Although he's more recognised as an open side Pocock he's slotted in seamlessly at number 8 in order to help Michael Cheika's side dominate the breakdown along with Michael Hooper. Pocock has won a staggering 10 turnovers so far which is higher than anyone else in the tournament and he also chipped in with two tries against Fiji.
7. Mamuka Gorgodze (Georgia)
Nicknamed "Gorgodzilla" by his team-mates, Gorgodze has had an immense tournament for a Georgian side who exceeded many peoples expectations. He managed a massive 7 turnovers and covered almost every blade of grass he played on, completing 95% of his tackles in the process.
Gorgodze was named man of the match against tournament favourites New Zealand despite losing the game.
6. Peter O'Mahony (Ireland)
His tournament may have come to an end but if Ireland are to progress to the semi finals or further they will have Peter O'Mahony to thank for some massive performances in the pool stages. The Munster captain put in a crucial try saving tackle at a time when Ireland were struggling against the Italians and he has stolen 3 opposition line outs.
5. Leone Nakarawa (Fiji)
The Fijian second row has lit the tournament alight with a string of incredible performances. He made more offloads than any other player, amassed 9 turnovers which was second only to Pocock, and he's stole two line outs. His ball carrying ability and soft hands make him a real threat in the loose. One of the stars of the tournament.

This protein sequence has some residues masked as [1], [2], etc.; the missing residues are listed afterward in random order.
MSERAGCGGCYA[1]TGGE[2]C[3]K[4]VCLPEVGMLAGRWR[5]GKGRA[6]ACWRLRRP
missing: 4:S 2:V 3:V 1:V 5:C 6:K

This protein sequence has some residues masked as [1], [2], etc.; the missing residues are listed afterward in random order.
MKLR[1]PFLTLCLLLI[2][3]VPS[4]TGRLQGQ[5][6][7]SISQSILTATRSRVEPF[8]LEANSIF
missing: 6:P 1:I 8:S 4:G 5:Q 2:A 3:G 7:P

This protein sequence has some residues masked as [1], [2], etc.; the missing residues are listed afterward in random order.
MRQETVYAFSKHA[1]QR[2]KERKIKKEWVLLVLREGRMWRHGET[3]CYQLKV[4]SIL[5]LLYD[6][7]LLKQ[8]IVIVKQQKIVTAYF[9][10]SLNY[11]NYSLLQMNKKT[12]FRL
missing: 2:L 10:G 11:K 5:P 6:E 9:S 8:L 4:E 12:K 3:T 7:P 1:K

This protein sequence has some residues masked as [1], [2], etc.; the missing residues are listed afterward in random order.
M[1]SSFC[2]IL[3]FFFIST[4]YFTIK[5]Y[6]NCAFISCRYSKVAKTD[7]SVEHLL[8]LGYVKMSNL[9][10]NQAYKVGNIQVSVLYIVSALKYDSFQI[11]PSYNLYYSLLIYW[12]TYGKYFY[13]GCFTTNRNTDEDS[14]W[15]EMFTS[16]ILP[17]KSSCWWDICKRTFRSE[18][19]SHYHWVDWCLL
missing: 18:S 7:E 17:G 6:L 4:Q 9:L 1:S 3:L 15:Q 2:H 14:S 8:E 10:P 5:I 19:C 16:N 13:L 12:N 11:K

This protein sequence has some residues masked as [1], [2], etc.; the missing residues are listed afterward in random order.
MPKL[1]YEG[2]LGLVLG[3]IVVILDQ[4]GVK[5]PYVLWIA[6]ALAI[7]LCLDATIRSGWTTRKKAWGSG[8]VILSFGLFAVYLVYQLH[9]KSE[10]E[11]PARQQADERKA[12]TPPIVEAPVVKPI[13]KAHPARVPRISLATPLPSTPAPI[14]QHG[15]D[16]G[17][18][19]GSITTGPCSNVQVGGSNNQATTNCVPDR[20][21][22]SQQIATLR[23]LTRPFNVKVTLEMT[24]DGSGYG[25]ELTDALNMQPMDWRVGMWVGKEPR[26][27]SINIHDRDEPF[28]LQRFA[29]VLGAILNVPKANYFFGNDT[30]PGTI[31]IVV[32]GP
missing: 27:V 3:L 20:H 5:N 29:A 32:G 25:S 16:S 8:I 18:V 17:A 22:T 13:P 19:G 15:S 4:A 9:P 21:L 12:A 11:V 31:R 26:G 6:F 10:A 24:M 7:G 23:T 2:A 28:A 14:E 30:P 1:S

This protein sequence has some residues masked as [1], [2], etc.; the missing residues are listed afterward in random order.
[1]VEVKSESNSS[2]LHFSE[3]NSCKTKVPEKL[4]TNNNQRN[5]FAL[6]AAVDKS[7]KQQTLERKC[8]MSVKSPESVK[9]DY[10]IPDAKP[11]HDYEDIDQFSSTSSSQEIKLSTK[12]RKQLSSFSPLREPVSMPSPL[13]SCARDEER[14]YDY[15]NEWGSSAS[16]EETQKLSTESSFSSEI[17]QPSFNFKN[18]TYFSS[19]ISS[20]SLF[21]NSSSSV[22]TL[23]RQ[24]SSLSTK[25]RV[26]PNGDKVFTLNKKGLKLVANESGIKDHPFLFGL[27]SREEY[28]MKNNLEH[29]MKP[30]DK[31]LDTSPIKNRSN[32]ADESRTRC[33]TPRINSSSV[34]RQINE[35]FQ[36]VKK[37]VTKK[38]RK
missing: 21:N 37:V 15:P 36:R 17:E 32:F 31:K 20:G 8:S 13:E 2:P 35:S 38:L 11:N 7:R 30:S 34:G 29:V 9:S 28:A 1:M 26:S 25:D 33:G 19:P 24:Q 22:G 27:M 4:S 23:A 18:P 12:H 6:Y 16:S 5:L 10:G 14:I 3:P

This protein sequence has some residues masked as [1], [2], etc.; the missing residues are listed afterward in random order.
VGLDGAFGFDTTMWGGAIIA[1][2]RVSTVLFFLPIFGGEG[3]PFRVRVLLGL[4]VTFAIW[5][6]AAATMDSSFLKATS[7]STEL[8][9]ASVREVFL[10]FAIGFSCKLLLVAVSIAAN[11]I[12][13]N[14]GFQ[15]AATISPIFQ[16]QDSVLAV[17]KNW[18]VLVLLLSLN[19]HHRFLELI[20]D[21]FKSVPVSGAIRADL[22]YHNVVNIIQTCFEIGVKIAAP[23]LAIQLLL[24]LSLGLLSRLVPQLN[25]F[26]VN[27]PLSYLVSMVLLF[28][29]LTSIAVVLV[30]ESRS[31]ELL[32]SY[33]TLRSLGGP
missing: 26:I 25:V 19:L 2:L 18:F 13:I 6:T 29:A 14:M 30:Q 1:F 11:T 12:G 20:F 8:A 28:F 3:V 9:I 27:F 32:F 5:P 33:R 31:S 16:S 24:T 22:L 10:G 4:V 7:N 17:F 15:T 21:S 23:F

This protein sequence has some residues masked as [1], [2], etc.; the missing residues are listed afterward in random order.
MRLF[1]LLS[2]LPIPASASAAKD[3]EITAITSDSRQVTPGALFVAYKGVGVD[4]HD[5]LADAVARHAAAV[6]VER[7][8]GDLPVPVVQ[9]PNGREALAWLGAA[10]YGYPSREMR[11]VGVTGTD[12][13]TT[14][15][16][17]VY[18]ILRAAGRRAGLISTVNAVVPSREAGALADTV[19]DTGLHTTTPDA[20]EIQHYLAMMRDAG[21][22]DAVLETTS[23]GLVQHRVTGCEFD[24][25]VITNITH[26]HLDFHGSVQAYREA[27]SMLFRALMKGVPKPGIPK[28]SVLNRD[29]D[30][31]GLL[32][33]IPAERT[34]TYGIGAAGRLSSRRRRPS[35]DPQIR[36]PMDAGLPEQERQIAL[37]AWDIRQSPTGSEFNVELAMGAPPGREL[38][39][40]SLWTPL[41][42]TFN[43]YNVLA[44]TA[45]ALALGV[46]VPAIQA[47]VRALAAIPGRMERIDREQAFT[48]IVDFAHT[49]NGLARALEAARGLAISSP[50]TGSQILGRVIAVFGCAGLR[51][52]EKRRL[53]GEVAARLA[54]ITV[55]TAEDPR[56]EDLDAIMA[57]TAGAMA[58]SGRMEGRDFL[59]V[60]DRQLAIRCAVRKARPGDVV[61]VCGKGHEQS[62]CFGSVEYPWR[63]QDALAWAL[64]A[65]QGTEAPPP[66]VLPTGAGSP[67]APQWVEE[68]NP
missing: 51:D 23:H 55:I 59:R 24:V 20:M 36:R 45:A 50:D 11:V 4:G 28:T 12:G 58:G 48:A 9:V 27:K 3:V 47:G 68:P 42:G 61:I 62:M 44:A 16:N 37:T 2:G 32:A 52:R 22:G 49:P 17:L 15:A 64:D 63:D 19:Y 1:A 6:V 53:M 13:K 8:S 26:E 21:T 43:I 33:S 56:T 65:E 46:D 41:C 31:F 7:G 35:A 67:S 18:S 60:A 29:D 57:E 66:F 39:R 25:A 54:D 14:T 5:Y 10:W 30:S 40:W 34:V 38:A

4. Iain Henderson (Ireland)
As one great second row is coming to the end of his Ireland career it seems another one is just getting started. Iain Henderson has shown that he's ready to be Ireland's next great second row after a series of dominant displays. His aggression and all round ball carrying make him a serious threat in the loose and although he's been unlucky not to be an automatic starter, his impact of the bench is massive.
3. Hatakeyama Kensuke (Japan)
When the Japanese scrum gets the better of the world-renowned South African pack then you know they must be good. The transformation of the Japanese scrum has been amazing, and despite their small stature - the technique they employ is the best in the world.
2. Shota Horie (Japan)
Another one of Japan's heroes was hooker Shota Horie. He led their dominant scrum and threw the second most successful line outs (37) behind Wales' Scott Baldwin. Horie also comleted an impressive 88% of his tackles and managed a turn over during the impressive Japanese campaign.
He also possesses the type of handling you'd see on an outhalf, as demonstrated by this clip from their win over South Africa. The stereotypical ball-handling hooker.
1. Scott Sio (Australia)
If you had said just six months ago that the best scrum of a pool containing England and Wales was the Australian scrum then people would have laughed at you. Right in your face. But that's what scrum coach Mario Ledesma has done, and in no small part down to 23-year-old prop Scott Sio. Sio had a breakout season in Super Rugby this year, and his elevation to the starting lineup has given the Wallabies another weapon in their arsenal.